What Kills Gram-Negative Bacteria? Membrane Break Through

Do you enjoy the thought of bacteria crawling around on your food, your skin and the surfaces in your home? Of course you don’t! No one does.

In this article, we will explore what gram negative bacteria are, what diseases they cause, how they get classified, and finally, what you can use to kill gram-negative bacteria.

What Are Gram Negative Bacteria?

Gram negative bacteria are found everywhere in our homes, offices, grocery stores and more. They pose a major public health threat due to their high resistance to most cleaners and antibiotics. Whether they are in your food or on your bathroom counter, they can cause issues for you and your family.

In general, all bacteria can be divided into two categories: Gram Positive and Gram Negative

Gram Positive Bacteria have a thick outer membrane. Think of it as skin. And since their skin is so thick and porous, they can absorb lots of detergents and chemicals, which kill them very quickly.

Gram Negative Bacteria have a very thin outer membrane with multiple layers of membranes underneath. This means that it does not absorb cleansers or detergents very easily and therefore have a high resistance to them. It means they are much harder to kill.

gram negative bacteria membrane structure
Multi-Layer Membrane

Fun Fact: To determine their category, a specimen is flooded with a kind of pigmentation dye. If the dye can stain the bacteria blue, the test result is “positive” (Gram-Positive). If the bacteria does not stain blue, then the test result is “negative” (Gram-Negative).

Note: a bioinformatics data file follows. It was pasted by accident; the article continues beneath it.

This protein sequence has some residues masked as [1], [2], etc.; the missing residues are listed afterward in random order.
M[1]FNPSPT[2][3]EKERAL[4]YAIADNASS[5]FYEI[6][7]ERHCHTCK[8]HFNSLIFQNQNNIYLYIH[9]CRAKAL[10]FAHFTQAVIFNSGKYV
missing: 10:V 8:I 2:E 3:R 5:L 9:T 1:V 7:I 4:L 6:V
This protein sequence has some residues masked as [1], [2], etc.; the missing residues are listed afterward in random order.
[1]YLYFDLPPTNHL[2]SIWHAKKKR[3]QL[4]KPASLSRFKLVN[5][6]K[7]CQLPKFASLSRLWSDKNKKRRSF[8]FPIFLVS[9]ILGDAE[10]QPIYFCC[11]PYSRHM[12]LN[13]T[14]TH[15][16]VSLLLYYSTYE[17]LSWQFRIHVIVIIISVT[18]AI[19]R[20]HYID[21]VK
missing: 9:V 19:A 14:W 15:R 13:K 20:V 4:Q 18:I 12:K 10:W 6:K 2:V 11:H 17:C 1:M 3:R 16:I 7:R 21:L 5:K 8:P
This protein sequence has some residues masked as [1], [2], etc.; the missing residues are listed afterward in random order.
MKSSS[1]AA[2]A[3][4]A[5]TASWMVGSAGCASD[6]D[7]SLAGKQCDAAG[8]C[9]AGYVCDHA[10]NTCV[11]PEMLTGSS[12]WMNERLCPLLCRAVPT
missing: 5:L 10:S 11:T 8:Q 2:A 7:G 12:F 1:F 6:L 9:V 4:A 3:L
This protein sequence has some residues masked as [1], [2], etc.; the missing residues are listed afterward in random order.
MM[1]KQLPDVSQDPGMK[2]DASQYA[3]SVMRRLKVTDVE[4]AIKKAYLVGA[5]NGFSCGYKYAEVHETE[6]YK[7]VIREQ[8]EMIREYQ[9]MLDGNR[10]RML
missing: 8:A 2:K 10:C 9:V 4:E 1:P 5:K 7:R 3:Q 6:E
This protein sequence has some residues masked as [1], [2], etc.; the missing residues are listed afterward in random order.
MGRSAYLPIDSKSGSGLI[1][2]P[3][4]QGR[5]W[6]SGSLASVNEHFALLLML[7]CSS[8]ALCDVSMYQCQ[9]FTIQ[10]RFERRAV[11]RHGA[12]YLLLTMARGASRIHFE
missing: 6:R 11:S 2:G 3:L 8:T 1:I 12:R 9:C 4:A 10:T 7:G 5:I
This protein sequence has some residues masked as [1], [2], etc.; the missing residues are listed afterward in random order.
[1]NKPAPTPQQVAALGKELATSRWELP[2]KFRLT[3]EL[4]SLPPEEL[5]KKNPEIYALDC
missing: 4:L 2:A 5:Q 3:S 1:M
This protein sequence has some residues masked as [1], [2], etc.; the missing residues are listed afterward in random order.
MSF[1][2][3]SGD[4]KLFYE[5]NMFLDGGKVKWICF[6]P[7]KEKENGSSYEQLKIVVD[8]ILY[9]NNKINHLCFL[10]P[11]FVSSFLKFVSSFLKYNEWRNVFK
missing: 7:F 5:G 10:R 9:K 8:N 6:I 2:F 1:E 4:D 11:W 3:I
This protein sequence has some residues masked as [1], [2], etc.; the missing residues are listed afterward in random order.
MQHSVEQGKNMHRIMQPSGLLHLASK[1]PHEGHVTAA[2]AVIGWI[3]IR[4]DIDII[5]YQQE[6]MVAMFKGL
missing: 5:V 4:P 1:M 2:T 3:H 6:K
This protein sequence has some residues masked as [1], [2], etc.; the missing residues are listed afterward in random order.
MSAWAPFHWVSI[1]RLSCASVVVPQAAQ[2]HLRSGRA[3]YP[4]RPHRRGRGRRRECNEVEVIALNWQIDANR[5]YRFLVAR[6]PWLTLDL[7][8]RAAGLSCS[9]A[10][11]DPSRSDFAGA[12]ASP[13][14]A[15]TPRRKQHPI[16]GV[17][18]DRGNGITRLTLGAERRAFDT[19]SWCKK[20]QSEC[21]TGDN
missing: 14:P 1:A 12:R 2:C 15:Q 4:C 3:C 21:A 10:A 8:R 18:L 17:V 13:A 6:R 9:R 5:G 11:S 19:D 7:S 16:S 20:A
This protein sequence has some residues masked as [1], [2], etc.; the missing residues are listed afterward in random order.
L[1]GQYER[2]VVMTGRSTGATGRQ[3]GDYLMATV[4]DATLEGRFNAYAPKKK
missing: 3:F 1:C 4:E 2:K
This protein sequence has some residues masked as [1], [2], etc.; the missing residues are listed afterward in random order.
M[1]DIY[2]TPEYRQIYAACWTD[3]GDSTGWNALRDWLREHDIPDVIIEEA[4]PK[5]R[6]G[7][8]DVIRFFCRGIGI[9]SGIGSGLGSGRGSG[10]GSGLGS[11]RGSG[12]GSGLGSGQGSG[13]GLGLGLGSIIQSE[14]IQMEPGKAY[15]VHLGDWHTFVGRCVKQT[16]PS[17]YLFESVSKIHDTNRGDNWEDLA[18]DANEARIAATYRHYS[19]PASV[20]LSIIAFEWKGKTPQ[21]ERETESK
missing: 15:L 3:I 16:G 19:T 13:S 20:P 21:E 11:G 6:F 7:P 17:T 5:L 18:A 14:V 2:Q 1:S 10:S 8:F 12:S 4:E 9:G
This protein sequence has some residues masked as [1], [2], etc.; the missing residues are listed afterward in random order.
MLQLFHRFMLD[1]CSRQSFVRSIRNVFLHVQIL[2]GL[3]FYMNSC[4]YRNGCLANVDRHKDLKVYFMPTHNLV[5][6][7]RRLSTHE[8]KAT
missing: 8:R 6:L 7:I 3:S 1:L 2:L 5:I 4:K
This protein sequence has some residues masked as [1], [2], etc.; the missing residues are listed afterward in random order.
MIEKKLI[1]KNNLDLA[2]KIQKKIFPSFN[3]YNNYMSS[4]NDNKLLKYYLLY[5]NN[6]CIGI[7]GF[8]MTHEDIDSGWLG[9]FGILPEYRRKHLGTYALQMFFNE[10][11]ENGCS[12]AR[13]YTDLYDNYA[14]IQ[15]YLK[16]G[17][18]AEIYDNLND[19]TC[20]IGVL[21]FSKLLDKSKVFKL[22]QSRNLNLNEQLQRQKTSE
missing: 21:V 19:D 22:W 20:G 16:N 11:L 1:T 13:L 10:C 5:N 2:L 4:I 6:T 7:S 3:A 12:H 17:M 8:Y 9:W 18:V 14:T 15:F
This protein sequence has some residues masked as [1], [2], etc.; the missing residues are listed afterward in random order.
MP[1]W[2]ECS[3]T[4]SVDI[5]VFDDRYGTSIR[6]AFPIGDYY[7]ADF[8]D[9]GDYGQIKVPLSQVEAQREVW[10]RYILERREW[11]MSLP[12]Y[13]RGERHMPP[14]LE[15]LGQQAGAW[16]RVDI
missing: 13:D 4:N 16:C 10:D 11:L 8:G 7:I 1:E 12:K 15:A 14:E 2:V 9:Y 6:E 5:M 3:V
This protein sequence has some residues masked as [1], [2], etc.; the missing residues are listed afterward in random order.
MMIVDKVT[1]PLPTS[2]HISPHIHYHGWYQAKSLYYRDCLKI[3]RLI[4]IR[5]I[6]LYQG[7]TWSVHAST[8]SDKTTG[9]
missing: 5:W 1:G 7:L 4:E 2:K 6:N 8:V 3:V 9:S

What Diseases Are Caused by Gram Negative Bacteria?

The family of gram negative bacteria includes a variety of different bacteria. Each of these bacteria cause a different type of illness. A few of the most common are as follows:

Escherichia Coli: Better known as the infamous E. Coli. This bacterium is a well-known cause of urinary tract infections, severe food poisoning and meningitis. It is a food-borne illness, meaning people contract it by consuming contaminated food or water. We wrote a series on E.Coli you can read here.

Pseudomonas aeruginosa: This one usually causes urinary tract infections, but can also cause pneumonia. It can be particularly dangerous for people with compromised immune systems.

Salmonella: Salmonella affects the intestinal tract and causes severe diarrhea. It is most commonly spread through infected food and water.

Yersinia pestis: This bacterium is more commonly known as the plague. I know that sounds dramatic, but the plague is still a real thing. It is contagious and can be spread through droplets from a sneeze or a cough. Initial infection usually occurs when a human is bitten by a flea who is carrying the disease.